Saturday, July 10


Ok, fellow space buffs. Here is one that will sound a resounding 'duh' but only is given the time to be thought about: New vs Old. This image of Enceladus shows smooth terrain that gives way to cratered terrain. Though I have never seen an 'impact crater' being made, one would have to agree craters are formed by impact. We will therefore assume, (there's that word again) the smooth terrain is newer than the cratered terrain. or.... perhaps the smooth terrain has been heated to "melt" the surface smooth, as the surface is frozen, meaning that something inside the moon is causing heat. Remember this is the moon with the active geysers of ice and organic materials. Studies have shown evidence that heat is required for a geyser to erupt.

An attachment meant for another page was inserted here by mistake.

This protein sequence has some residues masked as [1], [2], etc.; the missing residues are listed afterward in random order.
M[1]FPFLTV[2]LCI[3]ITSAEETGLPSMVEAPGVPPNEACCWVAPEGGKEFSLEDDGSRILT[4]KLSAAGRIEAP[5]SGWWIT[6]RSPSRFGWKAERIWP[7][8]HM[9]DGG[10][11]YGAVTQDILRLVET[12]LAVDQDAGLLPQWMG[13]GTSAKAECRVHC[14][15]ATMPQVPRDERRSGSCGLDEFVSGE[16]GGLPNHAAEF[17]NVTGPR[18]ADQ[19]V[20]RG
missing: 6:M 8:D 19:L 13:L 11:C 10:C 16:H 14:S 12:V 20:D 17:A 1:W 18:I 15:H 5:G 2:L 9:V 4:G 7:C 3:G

As I see it, the knowledge we obtain can often lead to more questions.

for image details and credits

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